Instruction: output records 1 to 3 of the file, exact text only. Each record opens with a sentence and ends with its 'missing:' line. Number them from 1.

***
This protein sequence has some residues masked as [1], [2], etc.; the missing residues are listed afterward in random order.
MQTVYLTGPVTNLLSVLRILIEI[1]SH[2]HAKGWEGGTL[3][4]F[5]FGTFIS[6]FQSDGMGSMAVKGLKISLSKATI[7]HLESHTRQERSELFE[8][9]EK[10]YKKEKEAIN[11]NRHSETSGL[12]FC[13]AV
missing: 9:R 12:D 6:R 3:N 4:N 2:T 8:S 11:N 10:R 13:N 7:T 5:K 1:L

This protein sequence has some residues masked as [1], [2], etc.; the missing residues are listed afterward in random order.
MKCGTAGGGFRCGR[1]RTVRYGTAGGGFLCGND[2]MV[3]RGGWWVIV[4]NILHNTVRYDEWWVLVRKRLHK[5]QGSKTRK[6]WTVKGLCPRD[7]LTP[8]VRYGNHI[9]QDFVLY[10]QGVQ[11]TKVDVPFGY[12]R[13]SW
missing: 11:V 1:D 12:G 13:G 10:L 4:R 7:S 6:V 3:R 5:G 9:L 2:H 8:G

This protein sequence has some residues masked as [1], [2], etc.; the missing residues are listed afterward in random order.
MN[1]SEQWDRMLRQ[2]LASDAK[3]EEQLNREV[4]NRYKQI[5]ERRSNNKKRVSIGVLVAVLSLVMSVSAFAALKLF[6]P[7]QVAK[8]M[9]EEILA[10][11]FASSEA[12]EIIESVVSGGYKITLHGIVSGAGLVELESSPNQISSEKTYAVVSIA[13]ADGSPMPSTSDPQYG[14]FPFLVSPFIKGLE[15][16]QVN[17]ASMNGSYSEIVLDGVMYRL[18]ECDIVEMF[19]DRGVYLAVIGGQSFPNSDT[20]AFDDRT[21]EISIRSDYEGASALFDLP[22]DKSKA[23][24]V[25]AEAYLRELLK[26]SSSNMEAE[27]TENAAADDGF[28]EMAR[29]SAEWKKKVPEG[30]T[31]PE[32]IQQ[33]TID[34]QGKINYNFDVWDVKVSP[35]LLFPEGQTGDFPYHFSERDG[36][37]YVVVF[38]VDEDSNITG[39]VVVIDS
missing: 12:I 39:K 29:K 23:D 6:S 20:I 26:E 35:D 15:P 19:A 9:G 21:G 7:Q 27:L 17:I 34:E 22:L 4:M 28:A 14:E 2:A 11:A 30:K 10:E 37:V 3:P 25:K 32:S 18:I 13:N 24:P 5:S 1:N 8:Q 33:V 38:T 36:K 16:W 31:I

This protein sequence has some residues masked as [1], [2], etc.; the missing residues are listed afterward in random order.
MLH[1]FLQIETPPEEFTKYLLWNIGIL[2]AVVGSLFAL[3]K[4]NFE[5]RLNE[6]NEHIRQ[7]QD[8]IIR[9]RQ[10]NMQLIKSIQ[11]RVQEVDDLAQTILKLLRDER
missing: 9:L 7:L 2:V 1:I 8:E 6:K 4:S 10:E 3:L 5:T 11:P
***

This protein sequence has some residues masked as [1], [2], etc.; the missing residues are listed afterward in random order.
MQTVYLTGPVTNLLSVLRILIEI[1]SH[2]HAKGWEGGTL[3][4]F[5]FGTFIS[6]FQSDGMGSMAVKGLKISLSKATI[7]HLESHTRQERSELFE[8][9]EK[10]YKKEKEAIN[11]NRHSETSGL[12]FC[13]AV
missing: 9:R 12:D 6:R 3:N 4:N 2:T 8:S 11:N 10:R 13:N 7:T 5:K 1:L

This protein sequence has some residues masked as [1], [2], etc.; the missing residues are listed afterward in random order.
MKCGTAGGGFRCGR[1]RTVRYGTAGGGFLCGND[2]MV[3]RGGWWVIV[4]NILHNTVRYDEWWVLVRKRLHK[5]QGSKTRK[6]WTVKGLCPRD[7]LTP[8]VRYGNHI[9]QDFVLY[10]QGVQ[11]TKVDVPFGY[12]R[13]SW
missing: 11:V 1:D 12:G 13:G 10:L 4:R 7:S 6:V 3:R 5:G 9:L 2:H 8:G

This protein sequence has some residues masked as [1], [2], etc.; the missing residues are listed afterward in random order.
MN[1]SEQWDRMLRQ[2]LASDAK[3]EEQLNREV[4]NRYKQI[5]ERRSNNKKRVSIGVLVAVLSLVMSVSAFAALKLF[6]P[7]QVAK[8]M[9]EEILA[10][11]FASSEA[12]EIIESVVSGGYKITLHGIVSGAGLVELESSPNQISSEKTYAVVSIA[13]ADGSPMPSTSDPQYG[14]FPFLVSPFIKGLE[15][16]QVN[17]ASMNGSYSEIVLDGVMYRL[18]ECDIVEMF[19]DRGVYLAVIGGQSFPNSDT[20]AFDDRT[21]EISIRSDYEGASALFDLP[22]DKSKA[23][24]V[25]AEAYLRELLK[26]SSSNMEAE[27]TENAAADDGF[28]EMAR[29]SAEWKKKVPEG[30]T[31]PE[32]IQQ[33]TID[34]QGKINYNFDVWDVKVSP[35]LLFPEGQTGDFPYHFSERDG[36][37]YVVVF[38]VDEDSNITG[39]VVVIDS
missing: 12:I 39:K 29:K 23:D 6:S 20:I 26:E 35:D 15:P 19:A 9:G 21:G 7:Q 27:L 17:I 34:E 22:L 4:M 28:A 14:E 2:A 11:A 30:K 10:E 37:V 3:P 25:K 32:S 18:I 13:N 24:P 5:S 1:N 8:Q 33:V 38:T 36:K 16:W 31:I